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New stock question

Discussion in 'Long Gun Accessories and Optics' started by hillman23, Oct 8, 2019.

  1. hillman23

    hillman23 Member

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    Just dropped my New Haven model 70 into a new HS Precision sporter stock :). It's awesome next to the factory tupperware it was previously housed in. My question is more out of curiosity from those who have had experience with changing out a stock. How much should I expect my zero to change on the range? I had it dialed in with a load for hunting season and it was shooting ok but putting it back in the old stock no longer seems feasible as I had to chip off the old bedding glue Winchester put on the locking lug in order to be certain it to fit in the HS Precision. I crafted another batch of handloads so hopefully I've got enough to get it hitting where I want and also some leftovers for the deer and elk.
     
  2. Skylerbone

    Skylerbone Member

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    I’ve always been in the ballpark, never completely out of the game. If you’re concerned about an ammo shortage you could grab a box of Core-Lokt or better yet Federal Fusion in case it isn’t on paper before proceeding with handloads.
     
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  3. LoonWulf
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    LoonWulf Contributing Member

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    if your action was properly bedded to the factory stock, and also to yuour aftermarket, there should be little or no change in POI.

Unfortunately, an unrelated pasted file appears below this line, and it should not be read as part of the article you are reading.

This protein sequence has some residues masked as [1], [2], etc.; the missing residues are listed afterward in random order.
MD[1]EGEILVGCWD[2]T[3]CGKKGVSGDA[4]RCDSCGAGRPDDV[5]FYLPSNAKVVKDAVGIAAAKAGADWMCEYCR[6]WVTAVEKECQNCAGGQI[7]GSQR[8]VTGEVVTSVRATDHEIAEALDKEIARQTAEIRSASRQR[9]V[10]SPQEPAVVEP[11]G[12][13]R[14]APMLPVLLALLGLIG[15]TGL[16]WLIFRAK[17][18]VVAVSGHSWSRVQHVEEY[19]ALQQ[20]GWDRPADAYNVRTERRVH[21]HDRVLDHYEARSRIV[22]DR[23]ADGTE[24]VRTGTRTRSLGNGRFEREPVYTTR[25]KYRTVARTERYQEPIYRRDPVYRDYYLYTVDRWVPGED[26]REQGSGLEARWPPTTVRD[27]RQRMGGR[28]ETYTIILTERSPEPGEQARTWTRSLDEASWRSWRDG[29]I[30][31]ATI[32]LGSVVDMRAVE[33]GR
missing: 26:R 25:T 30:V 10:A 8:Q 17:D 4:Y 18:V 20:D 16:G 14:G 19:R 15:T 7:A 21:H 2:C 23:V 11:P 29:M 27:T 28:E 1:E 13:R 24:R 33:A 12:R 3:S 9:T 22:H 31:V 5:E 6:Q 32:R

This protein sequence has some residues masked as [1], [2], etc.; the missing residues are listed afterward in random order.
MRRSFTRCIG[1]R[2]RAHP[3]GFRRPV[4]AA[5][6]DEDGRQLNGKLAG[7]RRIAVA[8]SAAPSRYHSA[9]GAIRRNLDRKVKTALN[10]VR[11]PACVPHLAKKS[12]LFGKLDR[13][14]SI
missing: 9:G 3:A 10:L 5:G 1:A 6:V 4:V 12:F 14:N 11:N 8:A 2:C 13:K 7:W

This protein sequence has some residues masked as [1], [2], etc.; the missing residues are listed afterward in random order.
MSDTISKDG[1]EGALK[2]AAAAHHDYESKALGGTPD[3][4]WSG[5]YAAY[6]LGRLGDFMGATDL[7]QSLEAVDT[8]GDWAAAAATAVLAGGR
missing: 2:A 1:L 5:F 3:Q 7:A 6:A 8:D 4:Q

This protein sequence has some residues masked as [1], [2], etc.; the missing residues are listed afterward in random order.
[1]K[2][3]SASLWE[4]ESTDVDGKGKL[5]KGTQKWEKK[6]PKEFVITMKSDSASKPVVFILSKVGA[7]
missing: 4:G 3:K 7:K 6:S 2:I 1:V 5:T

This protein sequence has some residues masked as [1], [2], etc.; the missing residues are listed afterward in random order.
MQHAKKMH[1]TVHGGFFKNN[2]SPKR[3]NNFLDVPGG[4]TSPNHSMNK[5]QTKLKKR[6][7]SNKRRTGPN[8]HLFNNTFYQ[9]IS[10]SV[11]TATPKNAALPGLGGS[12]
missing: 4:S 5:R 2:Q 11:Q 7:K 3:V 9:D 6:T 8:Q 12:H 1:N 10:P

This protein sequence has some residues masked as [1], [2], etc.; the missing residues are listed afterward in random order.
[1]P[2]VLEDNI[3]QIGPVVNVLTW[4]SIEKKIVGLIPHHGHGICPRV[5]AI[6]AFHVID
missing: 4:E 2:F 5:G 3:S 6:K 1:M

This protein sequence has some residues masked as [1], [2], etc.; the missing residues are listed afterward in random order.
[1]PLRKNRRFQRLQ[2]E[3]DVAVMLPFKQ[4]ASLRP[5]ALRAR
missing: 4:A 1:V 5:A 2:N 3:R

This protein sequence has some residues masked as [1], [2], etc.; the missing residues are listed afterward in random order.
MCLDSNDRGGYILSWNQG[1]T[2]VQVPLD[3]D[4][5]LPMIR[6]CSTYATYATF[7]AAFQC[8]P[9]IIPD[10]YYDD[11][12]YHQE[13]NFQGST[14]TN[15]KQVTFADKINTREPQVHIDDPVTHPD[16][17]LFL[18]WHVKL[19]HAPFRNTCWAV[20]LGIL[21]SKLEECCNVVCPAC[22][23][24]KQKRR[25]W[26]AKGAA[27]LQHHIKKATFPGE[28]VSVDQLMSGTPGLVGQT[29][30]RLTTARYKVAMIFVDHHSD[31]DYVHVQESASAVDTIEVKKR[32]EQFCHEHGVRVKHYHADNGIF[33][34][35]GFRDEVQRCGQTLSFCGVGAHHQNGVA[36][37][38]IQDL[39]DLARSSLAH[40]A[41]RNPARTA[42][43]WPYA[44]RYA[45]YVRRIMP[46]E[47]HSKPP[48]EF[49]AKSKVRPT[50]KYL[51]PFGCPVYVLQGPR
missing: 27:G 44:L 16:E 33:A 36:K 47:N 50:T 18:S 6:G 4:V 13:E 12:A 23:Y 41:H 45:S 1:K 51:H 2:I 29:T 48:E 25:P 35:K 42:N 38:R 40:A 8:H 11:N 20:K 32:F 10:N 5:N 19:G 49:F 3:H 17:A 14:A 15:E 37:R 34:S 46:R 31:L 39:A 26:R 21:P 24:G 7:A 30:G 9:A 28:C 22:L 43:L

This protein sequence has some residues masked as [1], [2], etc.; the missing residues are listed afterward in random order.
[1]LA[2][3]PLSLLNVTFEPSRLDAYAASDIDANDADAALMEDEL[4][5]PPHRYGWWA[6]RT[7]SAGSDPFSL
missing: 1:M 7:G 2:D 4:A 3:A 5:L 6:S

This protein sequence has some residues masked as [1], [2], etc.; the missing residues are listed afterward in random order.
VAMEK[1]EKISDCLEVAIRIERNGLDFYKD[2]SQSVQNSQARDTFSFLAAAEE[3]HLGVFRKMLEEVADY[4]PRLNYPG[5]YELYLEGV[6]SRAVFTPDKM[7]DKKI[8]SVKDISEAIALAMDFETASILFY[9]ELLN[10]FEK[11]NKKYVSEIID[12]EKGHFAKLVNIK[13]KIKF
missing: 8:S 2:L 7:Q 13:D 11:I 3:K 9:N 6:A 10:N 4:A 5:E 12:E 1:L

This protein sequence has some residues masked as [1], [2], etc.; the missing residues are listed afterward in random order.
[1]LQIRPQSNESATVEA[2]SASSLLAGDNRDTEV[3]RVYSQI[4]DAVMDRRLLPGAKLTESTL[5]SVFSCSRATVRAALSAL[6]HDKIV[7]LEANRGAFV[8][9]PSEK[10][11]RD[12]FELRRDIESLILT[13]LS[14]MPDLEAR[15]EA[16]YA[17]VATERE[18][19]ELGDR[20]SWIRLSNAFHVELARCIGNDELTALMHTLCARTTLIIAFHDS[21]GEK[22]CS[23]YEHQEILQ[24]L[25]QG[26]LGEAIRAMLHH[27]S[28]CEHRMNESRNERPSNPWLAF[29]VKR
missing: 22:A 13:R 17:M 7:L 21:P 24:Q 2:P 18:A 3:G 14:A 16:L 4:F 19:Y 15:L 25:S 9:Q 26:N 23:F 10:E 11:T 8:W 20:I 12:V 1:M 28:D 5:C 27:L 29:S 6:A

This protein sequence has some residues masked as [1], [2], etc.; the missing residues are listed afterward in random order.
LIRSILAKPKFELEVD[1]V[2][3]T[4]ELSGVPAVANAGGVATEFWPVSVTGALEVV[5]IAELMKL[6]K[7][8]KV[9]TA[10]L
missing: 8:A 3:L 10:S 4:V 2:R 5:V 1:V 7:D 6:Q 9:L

Going from an unbeded factory to an unbeded aftermarket, and like Skyler said, you should be on paper at least. I still second his recommendation to buy a cheap box of factory ammo, or take an extra 10-20rnds of handloads.
     
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  4. hillman23

    hillman23 Member

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    Thanks for the feedback. Question Loonwolf: what’s bedded vs unbedded? I presume that to mean glass bedding or some such process? All I’ve done is torque the action screws to their recommended specs same as I had done with the original factory stock. (Different specs but same thing)
     
  5. Skylerbone

    Skylerbone Member

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    The original stock had only the recoil lug bedded into that off color tool but mine actually shot really well until the stock broke. Most bedding jobs entail the lug and action screws, sometimes all bridged together (I prefer separate) so that wood is not compressed and the action fits into the same position each time with no movement from at least the lug back.
     
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  6. climbnjump

    climbnjump Member

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    Assuming you were able to remove all the old "stuff" from when the action was in your old stock and that you have now properly torqued the action screws into your new stock - which has an aluminum bedding block - then you should be all set. Take 'er to the range and touch a few off to see where you're at.

    (From the H-S Precision web site: "Every stock we produce will have an aluminum bedding block that is machined specifically to the dimensions of the barreled action it will be used with.")
     
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  7. LoonWulf
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    LoonWulf Contributing Member

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    generally bedded usually refers to epoxy bedding.
    But in as an overall statement "bedded" just means that the action and barrel sit securely in the stock, without odd pressure points. there's a number of ways to achieve that, epoxy usually being the easiest.